News Article

Beavercreek company fueled by ‘big ugly data'
Date: Aug 28, 2016
Author: Thomas Gnau
Source: Dayton Daily News ( click here to go to the source)

Featured firm in this article: The Perduco Group Inc of Beavercreek, OH

Defense, health care and fantasy football — they all intersect in the Perduco Group's newly expanded office off Pentagon Boulevard in Beavercreek.

Perduco Group helps clients make sense of "big ugly data" — a phrase coined by Stephen Chambal, the firm's vice president. They find the meaningful patterns within reams of complicated data to help clients make smart decisions.

"For us, all data, regardless of what condition it's in or how much there is, we get pretty excited about it," Chambal said.

The company started in Toyzanne and Chris Mason's home in early 2011 before sharing offices with a partner on Springfield Street at the Wright Office Park. Perduco grew from two to 20 employees in the fall of 2013, when it moved to 3610 Pentagon — where it still is. Perduco recently more than doubled its office space in the same building and has 44 employees.

By far, defense remains the company's biggest field. But the firm is making disciplined forays into health care — and other areas.

Recently, Ricky Peters, former executive director of the Air Force Research Laboratory and current executive director of the Perduco Group, joined the Ascend Innovations team as chief executive.

Fueled by a more than $6.5 million investment from three Dayton hospital systems, Ascend is the for-profit enterprise born out the work of Kaleidoscope, a Cincinnati product design firm and the Greater Dayton Area Hospital Association.

"That's definitely a blossoming area," Chambal said of health care. "In 2016, I think we'll gain some new recognizable traction in that space."

But it's the company's work in sports and fantasy football that turns heads these days. That led to the 2014 spinoff of Perduco Sports and a partnership today with, its strategic partner in the fantasy field. PredictionMachine describes itself as a source of information for "predicting sports outcomes straight-up and against-the-spread."

The potential uses of data analytics in sports is a growing field. It isn't lost on Perduco principals that the Cleveland Browns recently hired as "chief strategy officer" Paul DePodesta, former vice president of player development and scouting for the New York Mets from 2010 to 15 — and a recognized "moneyball" expert.

Increasingly, sports teams are approaching winning as a science that goes beyond drafting, recruiting and brawn. They want data, and they want to harness that data.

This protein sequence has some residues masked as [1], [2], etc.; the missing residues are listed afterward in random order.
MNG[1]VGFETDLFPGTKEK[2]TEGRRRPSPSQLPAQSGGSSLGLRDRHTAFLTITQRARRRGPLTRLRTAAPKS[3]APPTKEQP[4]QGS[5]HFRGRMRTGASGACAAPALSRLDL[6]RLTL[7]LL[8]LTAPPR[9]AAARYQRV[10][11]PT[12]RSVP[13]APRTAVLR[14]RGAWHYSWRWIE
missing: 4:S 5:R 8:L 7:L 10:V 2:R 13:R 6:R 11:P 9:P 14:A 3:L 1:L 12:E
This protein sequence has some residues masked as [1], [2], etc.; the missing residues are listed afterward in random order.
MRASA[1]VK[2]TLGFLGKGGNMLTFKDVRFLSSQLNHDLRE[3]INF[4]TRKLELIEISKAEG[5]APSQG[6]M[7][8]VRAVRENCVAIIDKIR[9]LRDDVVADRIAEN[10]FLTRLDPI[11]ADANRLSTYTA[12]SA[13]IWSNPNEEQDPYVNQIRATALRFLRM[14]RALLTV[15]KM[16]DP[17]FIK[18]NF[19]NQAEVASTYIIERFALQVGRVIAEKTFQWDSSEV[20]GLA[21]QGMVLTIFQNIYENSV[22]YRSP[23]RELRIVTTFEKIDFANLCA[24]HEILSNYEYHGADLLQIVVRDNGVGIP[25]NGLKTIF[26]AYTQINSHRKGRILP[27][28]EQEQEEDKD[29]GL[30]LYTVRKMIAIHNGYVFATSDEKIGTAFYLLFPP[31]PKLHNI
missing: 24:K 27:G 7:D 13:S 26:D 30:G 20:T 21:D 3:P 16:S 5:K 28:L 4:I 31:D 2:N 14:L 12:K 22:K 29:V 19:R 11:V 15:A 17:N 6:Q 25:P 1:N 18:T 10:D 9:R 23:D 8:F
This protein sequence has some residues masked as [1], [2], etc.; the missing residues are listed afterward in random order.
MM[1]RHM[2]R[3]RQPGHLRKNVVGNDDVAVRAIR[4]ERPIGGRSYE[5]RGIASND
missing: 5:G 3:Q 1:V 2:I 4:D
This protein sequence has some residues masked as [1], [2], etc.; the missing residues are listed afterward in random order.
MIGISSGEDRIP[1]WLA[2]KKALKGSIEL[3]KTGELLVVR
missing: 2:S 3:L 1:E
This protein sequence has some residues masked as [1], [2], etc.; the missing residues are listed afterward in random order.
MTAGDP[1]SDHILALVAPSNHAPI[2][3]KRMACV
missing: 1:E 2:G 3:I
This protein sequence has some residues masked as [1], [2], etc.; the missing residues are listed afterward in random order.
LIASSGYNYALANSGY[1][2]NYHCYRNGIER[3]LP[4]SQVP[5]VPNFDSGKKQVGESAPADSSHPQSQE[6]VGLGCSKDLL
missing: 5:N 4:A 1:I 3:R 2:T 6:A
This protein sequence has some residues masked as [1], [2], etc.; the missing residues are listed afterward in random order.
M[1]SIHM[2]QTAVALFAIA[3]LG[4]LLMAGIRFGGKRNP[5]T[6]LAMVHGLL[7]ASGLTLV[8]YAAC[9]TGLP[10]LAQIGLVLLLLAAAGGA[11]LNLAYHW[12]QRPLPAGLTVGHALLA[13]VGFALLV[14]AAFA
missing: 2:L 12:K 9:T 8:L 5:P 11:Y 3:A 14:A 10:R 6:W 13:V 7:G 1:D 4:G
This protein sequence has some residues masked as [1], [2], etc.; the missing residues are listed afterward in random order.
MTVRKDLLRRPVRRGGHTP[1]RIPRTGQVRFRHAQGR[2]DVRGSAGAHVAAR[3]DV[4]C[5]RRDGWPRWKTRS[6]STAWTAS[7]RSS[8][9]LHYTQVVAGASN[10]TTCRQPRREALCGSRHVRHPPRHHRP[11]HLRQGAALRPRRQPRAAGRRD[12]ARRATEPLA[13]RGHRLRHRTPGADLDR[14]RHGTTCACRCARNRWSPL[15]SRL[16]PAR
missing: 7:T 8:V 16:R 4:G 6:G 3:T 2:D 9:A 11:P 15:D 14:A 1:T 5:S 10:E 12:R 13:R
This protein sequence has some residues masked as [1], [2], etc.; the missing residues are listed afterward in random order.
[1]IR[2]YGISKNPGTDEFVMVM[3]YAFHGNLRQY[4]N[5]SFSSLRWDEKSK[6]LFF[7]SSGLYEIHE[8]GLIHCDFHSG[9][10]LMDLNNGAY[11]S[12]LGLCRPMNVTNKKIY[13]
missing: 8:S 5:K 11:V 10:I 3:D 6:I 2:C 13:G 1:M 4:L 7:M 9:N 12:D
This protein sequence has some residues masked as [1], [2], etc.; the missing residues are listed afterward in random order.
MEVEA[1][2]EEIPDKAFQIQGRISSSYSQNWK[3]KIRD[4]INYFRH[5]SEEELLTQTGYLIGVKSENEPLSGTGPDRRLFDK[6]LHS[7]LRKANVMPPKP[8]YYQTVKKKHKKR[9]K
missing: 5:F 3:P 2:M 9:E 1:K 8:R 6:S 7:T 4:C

The Perduco executives declined to say whether a trip to Cleveland is in their near future. But they acknowledge that they have met with representatives of two other Cleveland teams, the Cavaliers and the Indians, although they have no formal partnerships to announce yet.

But they are paying attention, as are others.

"All those guys know each other," said Chris Mason, Perduco vice president. "They intermingle and they travel from team to team. Especially the analytics guys; it's kind of a small community."

"Sports is a different domain," Chambal said. "And it's a challenging space. We'll continue to plug away at that."

So what's the potential for a small company steeped in the demands of rigorous data? Chambal talks of 400 to 500 employees over the long term, especially with health care as a second business pillar. That could quickly catch up to defense, in his view.

"I'm the optimist," Chambal said with a smile.

That's one of the reasons Perduco grew from an office with 2,800 square feet to one with 6,700 square feet.

Perduco principals declined to say anything precise about annual revenue, but it is growing.

"It's been a steady climb," said Toyzanne Mason, Perduco president.

"You can feel a little bit of that turning-the-corner kind of thing," Chambal added. "It's working. We're getting a lot more phone calls."

There have been no distinct acquisition overtures, but they are hearing more offers of partnerships — and that might be the "first sign that you're doing something right, I think," Chambal.

Otherwise, he guesses the Perduco could be "years" away from an acquisition. So for now, the focus is defense, health care, sports — and growing in Dayton.